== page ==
Garner says it is difficult to be an inconspicuous observer, however we are left in no doubt that she has mastered the art.

by Anne Kerslake Hendricks

True Stories
by Helen Garner
Published by Text Publishing
ISBN 9781925773194
The paperback of this title has just been released.

 

Book Review: A Writing Life: Helen Garner and Her Work, by Bernadette Brennan

cv_a_writing_lifeAvailable in selected bookshops nationwide.

The litmus test of a good book about a writer is whether reading it makes me want to revisit the subject’s work – and visit the works I haven’t yet. Bernadette Brennan’s A Writing Life: Helen Garner and Her Work does both in spades.

Brennan, an academic and researcher in contemporary Australian literature, approached the prospect of mapping the landscape that created Garner, author of some of Australia’s most contentious and beloved writing, with understandable nervousness – shared by Garner herself:

‘She established at the outset that she did not want a biography. I did not wish to write one, but I knew that the intersection and overlap of her life and art made discussion of the biographical essential to understanding her work. Garner gave me access to the NLA [National Library of Australia] files, but went further in answering every query that I have put to her. She has admitted to anxious rumblings about this book.’

But Garner’s work itself is so closely tied to her own life that it’s impossible not to read any discussion of her forty years of writing alongside one of her personal history; her fiction and non-fiction both tap into her own experience, sometimes revisiting the same situation or character over and over again, tilting the mirror or camera slightly for a different angle on the same scene. Brennan was given full access to the NLA archives, Garner’s diaries and Garner herself. One of the main resources from the archives, setting the scene for Part I of A Writing Life, are the ‘Letters to Axel’. Garner was a prolific letter writer and shared everything with Axel, her companion and confidante from a young age:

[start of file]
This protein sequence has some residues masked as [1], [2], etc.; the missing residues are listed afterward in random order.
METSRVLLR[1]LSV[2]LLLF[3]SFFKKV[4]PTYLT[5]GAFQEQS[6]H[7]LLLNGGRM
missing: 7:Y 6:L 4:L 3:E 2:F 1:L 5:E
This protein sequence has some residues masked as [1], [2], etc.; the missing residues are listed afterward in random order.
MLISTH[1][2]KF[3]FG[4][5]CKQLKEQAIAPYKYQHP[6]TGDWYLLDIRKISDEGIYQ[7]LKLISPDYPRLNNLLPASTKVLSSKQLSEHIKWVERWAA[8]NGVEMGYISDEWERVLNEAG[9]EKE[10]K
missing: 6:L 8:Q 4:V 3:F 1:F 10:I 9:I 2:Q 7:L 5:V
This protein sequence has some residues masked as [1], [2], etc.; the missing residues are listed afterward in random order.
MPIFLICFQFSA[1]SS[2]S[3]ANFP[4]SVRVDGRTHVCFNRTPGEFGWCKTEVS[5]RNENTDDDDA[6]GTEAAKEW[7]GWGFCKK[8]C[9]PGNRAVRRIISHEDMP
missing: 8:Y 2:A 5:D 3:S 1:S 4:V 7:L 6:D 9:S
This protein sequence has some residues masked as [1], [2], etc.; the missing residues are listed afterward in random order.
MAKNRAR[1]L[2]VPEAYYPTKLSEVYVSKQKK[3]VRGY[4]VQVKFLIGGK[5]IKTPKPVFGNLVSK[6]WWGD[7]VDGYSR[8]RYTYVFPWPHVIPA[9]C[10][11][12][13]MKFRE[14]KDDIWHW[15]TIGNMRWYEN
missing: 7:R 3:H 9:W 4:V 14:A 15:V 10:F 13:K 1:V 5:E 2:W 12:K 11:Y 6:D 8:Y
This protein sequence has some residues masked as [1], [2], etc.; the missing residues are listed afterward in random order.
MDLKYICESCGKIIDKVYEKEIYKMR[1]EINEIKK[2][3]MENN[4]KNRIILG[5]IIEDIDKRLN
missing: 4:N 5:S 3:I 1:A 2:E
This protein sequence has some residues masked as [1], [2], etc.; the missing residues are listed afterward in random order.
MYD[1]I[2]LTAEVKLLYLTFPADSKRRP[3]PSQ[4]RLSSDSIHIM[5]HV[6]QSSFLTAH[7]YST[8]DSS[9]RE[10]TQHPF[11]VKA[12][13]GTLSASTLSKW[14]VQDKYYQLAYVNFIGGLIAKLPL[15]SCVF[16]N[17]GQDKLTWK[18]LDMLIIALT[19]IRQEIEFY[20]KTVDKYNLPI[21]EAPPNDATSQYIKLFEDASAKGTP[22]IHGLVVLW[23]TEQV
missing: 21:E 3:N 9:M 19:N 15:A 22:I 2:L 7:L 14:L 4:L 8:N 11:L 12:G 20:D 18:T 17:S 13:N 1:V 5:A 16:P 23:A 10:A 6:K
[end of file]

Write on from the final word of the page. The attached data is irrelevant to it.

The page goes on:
‘As a twenty-year-old, Helen joked to Axel Clark: ‘One day these letters will be famous¬ – “The Life, Loves and Letters of Helen Ford [her name before marrying writer and actor Bill Garner]”. She envisaged neither her fame nor that Axel would keep and later archive her early correspondence.’

‘Famous for her letters, postcards and, more recently, her emails and texts’, Garner is notoriously self-interrogating, the letters and her own journal entries revealing anguish over the publication of her first novel, Monkey Grip – now considered an Australian classic, it’s a thinly veiled self-portrait of a life of share houses and shared parenting in inner city Melbourne in the ‘70s – as well as her trajectory in the Australian lit scene following the sudden success and dissection of that book. That trajectory has not always been upwards, and Brennan goes deep into the controversies that have dogged Garner and in turn been subject to dogged unpacking by her on the page, in fiction and non-fiction.

Garner ‘redefined and shaped literary genres to accommodate her material’, she’s a novelist, journalist, scriptwriter, lyricist and essayist, and a boundary-crosser whose championing of interior lives and the domestic sphere in turn suggested a structure for Brennan’s book, where ‘each chapter, dedicated primarily to literary analysis, can be read as a room describing Garner’s house of writing’. Brennan uses this framework to walk through the ‘rooms’ of Garner’s literary house, considering her work along the way: from Monkey Wrench to Everywhere I Look. It’s a comprehensive and compelling way to travel through an exceptional quantity of material, and, fittingly, the bookend to this story is that Everywhere I Look won the best non-fiction category at the Indie Book Awards shortly after publication of A Writing Life.

Now I’m off to re-read Monkey Grip, which I haven’t read since I too lived in a house in inner city Melbourne, and I expect I might spend the next few months walking through the rest of Helen Garner’s house.

Reviewed by Mitch Marks

A Writing Life: Helen Garner and Her Work
by Bernadette Brennan
Published by Text Publishing
ISBN 9781925410396